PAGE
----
Behind the scenes – creating ‘Stardust’ a mosaic rocket for Leicester
Early last year I was commissioned by LOROS | Leicester Hospice Charity | LOROS to create one of the ‘hero’ sculptures for Rocket Round Leicester, a 10 week public art trail which will take to the streets of Leicester later this Summer – 19th July – 26th September 2021.
The rocket shape was an exciting blank canvas to work on. Just shy of 8ft in height, I was lucky it fit through the door of my Nottingham studio where I worked secretly on the design throughout the first coronavirus lockdown. The rocket took around 3 months to complete, laying each tile piece by piece!
My design ‘Stardust’ was inspired by Leicester’s heritage of space expertise. It is made entirely out of glass which is hand cut and individually laid to create a sense of movement of particles and cosmic dust floating through space. I like to work in an abstract style and chose a reflective colour palette of silver and white to create the magical shimmer and sparkle of stars. Although I sketch out an initial design I enjoy working freehand, building the design as I go along and seeing where the natural flow takes me.
Where to begin?
I’m often asked where do I start on a sculpture this size? Admittedly, I’m always nervous about laying the first tile and have a tendency to deliberate and put it off. However as soon as the first piece is down, I soon get into the rhythm and work for around 4-5 hours a day. I start with what I consider to be the easiest section where I don’t have to think too much about design but rather it’s about getting some tiles stuck down and seeing some early progress. In this instance I started with the mirror ball portholes, working from the outer area of the circle inwards. After this it made sense to continue with the silver colour palette and I switched to the bottom of the sculpture to complete the legs. Whilst I’m working on these sections, I’m continually mapping out the rest of the design in my mind, getting a clear vision about how to tackle the main body.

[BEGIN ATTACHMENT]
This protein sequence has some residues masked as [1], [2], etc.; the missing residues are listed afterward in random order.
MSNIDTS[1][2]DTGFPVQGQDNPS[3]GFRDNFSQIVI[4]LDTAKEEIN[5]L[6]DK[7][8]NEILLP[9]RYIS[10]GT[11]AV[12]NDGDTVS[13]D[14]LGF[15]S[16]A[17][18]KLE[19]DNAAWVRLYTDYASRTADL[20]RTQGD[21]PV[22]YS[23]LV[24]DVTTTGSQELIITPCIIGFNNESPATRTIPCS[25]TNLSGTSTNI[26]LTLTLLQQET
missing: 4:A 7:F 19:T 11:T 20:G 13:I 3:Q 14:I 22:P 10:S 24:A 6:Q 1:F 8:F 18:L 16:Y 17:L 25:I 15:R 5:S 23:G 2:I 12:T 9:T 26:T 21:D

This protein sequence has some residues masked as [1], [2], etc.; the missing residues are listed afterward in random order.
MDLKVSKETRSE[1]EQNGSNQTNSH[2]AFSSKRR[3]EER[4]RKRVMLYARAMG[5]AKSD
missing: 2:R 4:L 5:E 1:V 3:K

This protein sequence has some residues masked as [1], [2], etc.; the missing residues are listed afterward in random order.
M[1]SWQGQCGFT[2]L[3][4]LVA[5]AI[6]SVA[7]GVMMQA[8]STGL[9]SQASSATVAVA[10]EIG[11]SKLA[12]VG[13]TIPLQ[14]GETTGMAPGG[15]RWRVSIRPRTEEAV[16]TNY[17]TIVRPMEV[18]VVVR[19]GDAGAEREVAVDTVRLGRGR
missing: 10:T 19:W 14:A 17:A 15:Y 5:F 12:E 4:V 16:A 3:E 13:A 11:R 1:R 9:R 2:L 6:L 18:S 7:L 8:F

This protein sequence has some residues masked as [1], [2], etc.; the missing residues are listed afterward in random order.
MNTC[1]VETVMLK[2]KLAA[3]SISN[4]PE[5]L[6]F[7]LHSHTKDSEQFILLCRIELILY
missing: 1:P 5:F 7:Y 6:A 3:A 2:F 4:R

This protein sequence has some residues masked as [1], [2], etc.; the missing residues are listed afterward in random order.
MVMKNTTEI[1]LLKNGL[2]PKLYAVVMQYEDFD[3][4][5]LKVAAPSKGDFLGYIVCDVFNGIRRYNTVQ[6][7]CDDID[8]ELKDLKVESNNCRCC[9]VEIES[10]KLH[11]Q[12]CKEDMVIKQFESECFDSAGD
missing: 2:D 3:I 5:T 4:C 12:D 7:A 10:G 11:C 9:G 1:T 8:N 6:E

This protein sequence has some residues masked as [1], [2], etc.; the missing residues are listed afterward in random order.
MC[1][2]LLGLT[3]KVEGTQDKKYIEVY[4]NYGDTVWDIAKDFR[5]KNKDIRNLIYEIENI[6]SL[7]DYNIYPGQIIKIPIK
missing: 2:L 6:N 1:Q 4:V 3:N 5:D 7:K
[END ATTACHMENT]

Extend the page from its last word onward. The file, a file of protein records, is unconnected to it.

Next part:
Working on a sculpture is physically demanding and I find the most challenging time is when I’m coming close to finishing the design and need to get to those hard-to-reach places that you don’t necessarily see but still need to be covered in tiles. When it came to working on the lower end of the sculpture, running the design under the tip I had to squeeze around the legs and lie underneath to fix the tiles in place. Working upside down was tricky!Almost there – figuring out if I can squeeze underneath!
Grouting is the final stage of mosaic and brings the design alive. All the gaps are filled with a cement- based material which accentuates the pattern and movement of the design whilst making the sculpture more robust. This took two solid days up and down ladders – mixing, spreading, polishing and more polishing! But so worth the effort to bring out the shimmer and sparkle of the design.
Grouting Stardust Rocket – YouTube
It’s been a great privilege to work on this project! Having the opportunity to get my work out into the public domain whilst supporting a valuable local charity makes me feel immensely proud. I really can’t wait to get out in the open and see all the other fantastic artist designs that have been created. Keep an eye out on social media to see the locations of the sculptures leading up to the event.
Julie Vernon Mosaics | Facebook
Rocket Round Leicester | Facebook